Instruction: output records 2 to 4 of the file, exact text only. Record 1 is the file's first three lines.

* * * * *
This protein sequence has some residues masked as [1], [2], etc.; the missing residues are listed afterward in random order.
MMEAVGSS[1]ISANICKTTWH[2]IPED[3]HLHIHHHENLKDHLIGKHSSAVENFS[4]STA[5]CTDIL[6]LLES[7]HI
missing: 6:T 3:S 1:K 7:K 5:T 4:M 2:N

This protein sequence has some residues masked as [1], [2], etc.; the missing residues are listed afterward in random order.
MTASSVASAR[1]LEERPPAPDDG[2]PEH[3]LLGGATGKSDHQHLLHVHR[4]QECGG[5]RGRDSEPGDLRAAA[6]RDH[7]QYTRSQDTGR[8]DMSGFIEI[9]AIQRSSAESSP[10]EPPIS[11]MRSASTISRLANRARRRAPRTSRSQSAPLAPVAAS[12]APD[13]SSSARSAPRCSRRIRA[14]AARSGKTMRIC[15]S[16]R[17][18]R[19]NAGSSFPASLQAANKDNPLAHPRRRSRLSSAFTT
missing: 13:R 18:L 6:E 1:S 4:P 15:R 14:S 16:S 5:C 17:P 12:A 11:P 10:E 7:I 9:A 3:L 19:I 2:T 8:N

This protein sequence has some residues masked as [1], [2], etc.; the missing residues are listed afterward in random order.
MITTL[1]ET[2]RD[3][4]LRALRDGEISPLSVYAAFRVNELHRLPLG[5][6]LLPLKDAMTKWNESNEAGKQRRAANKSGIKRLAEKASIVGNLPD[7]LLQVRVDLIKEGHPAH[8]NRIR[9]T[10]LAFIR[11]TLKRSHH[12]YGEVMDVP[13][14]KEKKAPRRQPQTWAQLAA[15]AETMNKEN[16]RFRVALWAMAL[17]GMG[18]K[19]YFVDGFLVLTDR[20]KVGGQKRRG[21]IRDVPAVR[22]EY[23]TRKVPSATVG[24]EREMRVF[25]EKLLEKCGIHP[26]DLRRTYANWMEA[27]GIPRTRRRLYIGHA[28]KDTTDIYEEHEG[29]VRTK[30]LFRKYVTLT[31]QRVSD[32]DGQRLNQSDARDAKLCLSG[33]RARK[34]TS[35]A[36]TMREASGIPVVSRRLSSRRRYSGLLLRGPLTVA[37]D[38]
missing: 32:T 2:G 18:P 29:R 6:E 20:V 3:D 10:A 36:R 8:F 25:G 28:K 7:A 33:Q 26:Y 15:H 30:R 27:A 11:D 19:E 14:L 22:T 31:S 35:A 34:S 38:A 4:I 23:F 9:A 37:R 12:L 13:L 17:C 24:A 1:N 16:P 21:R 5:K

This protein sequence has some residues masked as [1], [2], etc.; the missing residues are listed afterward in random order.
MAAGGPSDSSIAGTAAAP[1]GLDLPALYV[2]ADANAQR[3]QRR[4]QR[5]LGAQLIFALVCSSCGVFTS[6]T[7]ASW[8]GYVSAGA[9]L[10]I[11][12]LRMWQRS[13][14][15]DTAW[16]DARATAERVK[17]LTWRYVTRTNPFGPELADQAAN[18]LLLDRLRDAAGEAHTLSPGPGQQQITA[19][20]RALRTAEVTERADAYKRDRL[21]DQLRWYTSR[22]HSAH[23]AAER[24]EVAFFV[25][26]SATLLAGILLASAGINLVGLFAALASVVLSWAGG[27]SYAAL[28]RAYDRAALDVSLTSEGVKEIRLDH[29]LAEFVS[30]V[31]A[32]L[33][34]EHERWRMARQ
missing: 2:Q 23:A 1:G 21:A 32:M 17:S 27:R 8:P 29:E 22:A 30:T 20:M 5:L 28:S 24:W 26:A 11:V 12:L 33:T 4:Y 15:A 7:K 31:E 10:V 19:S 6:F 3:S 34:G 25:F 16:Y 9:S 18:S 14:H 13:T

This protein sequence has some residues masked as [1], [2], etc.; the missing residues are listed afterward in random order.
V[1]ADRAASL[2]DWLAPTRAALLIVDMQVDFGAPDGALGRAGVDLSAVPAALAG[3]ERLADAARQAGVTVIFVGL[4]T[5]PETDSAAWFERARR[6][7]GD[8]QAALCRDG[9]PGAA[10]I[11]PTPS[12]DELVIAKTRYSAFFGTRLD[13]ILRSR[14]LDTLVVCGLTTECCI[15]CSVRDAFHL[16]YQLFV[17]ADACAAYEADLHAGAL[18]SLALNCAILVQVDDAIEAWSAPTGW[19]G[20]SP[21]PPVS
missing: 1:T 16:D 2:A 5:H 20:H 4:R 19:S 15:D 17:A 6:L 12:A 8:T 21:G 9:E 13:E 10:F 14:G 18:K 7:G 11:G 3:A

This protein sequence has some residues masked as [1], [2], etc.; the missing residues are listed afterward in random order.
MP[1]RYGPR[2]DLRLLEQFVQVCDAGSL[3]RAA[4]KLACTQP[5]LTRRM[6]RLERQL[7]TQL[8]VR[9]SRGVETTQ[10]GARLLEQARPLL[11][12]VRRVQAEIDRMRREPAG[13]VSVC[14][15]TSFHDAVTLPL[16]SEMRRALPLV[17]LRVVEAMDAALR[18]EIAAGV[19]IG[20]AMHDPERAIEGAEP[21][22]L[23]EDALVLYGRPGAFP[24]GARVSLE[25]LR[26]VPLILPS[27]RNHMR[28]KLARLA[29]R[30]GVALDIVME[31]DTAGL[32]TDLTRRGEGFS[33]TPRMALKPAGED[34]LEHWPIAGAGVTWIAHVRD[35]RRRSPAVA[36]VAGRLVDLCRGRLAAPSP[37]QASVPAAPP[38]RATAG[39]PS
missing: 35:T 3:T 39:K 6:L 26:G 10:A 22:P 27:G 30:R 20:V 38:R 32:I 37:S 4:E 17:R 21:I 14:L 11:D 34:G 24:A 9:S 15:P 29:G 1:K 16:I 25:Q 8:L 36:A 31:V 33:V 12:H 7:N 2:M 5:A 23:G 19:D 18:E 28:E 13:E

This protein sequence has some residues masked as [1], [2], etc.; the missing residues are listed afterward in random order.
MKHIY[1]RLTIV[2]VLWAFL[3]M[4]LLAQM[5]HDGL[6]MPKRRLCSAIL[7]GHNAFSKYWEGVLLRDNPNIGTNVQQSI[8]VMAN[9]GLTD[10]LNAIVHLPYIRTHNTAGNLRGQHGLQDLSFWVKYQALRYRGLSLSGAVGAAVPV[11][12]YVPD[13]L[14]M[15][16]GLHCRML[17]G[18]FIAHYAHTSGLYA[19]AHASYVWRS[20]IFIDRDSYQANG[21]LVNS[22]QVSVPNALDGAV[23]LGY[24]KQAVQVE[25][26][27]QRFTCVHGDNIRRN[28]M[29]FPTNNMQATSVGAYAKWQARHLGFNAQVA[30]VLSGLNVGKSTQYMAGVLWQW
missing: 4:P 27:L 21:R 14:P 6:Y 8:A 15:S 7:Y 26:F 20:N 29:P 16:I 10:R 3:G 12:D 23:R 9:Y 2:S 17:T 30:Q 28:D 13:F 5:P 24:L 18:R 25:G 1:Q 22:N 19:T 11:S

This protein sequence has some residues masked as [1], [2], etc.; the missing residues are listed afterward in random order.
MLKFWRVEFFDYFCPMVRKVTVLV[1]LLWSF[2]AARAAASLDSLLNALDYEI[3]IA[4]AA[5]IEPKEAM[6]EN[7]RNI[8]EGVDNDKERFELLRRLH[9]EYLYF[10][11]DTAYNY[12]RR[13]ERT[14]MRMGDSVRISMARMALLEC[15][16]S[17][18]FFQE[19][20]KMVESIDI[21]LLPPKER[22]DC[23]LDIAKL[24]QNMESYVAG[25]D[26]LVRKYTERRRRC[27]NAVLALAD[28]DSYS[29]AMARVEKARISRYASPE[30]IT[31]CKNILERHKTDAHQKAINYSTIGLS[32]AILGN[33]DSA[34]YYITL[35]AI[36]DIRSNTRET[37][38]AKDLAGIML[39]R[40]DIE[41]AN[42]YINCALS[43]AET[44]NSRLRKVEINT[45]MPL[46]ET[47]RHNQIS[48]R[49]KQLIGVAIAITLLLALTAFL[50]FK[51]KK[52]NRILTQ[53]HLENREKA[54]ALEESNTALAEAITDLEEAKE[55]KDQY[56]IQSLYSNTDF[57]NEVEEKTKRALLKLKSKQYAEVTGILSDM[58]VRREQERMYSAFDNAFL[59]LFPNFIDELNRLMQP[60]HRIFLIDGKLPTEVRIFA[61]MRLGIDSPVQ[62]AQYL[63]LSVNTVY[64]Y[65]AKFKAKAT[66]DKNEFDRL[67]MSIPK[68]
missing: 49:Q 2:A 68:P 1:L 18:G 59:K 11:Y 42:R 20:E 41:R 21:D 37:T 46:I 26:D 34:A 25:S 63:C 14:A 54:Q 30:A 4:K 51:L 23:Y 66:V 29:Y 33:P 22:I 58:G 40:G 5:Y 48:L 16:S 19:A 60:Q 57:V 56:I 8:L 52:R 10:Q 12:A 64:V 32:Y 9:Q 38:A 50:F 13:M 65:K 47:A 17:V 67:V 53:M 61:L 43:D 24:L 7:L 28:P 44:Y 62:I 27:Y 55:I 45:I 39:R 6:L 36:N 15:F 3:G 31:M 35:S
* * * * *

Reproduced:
This protein sequence has some residues masked as [1], [2], etc.; the missing residues are listed afterward in random order.
MTASSVASAR[1]LEERPPAPDDG[2]PEH[3]LLGGATGKSDHQHLLHVHR[4]QECGG[5]RGRDSEPGDLRAAA[6]RDH[7]QYTRSQDTGR[8]DMSGFIEI[9]AIQRSSAESSP[10]EPPIS[11]MRSASTISRLANRARRRAPRTSRSQSAPLAPVAAS[12]APD[13]SSSARSAPRCSRRIRA[14]AARSGKTMRIC[15]S[16]R[17][18]R[19]NAGSSFPASLQAANKDNPLAHPRRRSRLSSAFTT
missing: 13:R 18:L 6:E 1:S 4:P 15:R 14:S 16:S 5:C 17:P 12:A 11:P 10:E 7:I 9:A 3:L 19:I 2:T 8:N

This protein sequence has some residues masked as [1], [2], etc.; the missing residues are listed afterward in random order.
MITTL[1]ET[2]RD[3][4]LRALRDGEISPLSVYAAFRVNELHRLPLG[5][6]LLPLKDAMTKWNESNEAGKQRRAANKSGIKRLAEKASIVGNLPD[7]LLQVRVDLIKEGHPAH[8]NRIR[9]T[10]LAFIR[11]TLKRSHH[12]YGEVMDVP[13][14]KEKKAPRRQPQTWAQLAA[15]AETMNKEN[16]RFRVALWAMAL[17]GMG[18]K[19]YFVDGFLVLTDR[20]KVGGQKRRG[21]IRDVPAVR[22]EY[23]TRKVPSATVG[24]EREMRVF[25]EKLLEKCGIHP[26]DLRRTYANWMEA[27]GIPRTRRRLYIGHA[28]KDTTDIYEEHEG[29]VRTK[30]LFRKYVTLT[31]QRVSD[32]DGQRLNQSDARDAKLCLSG[33]RARK[34]TS[35]A[36]TMREASGIPVVSRRLSSRRRYSGLLLRGPLTVA[37]D[38]
missing: 32:T 2:G 18:P 29:R 6:E 20:V 3:D 10:A 36:R 8:F 25:G 28:K 7:A 33:Q 26:Y 15:H 30:R 27:A 11:D 19:E 14:L 22:T 31:S 35:A 34:S 38:A 4:I 23:F 9:A 37:R 12:L 13:L 17:C 24:A 1:N 16:P 21:R 5:K

This protein sequence has some residues masked as [1], [2], etc.; the missing residues are listed afterward in random order.
MAAGGPSDSSIAGTAAAP[1]GLDLPALYV[2]ADANAQR[3]QRR[4]QR[5]LGAQLIFALVCSSCGVFTS[6]T[7]ASW[8]GYVSAGA[9]L[10]I[11][12]LRMWQRS[13][14][15]DTAW[16]DARATAERVK[17]LTWRYVTRTNPFGPELADQAAN[18]LLLDRLRDAAGEAHTLSPGPGQQQITA[19][20]RALRTAEVTERADAYKRDRL[21]DQLRWYTSR[22]HSAH[23]AAER[24]EVAFFV[25][26]SATLLAGILLASAGINLVGLFAALASVVLSWAGG[27]SYAAL[28]RAYDRAALDVSLTSEGVKEIRLDH[29]LAEFVS[30]V[31]A[32]L[33][34]EHERWRMARQ
missing: 2:Q 23:A 1:G 21:A 32:M 17:S 27:R 8:P 29:E 22:A 30:T 20:M 5:L 28:S 24:W 26:A 11:V 12:L 33:T 4:Y 15:A 7:K 31:E 10:V 19:S 6:F 3:S 34:G 25:F 16:Y 9:S 18:S 14:H 13:T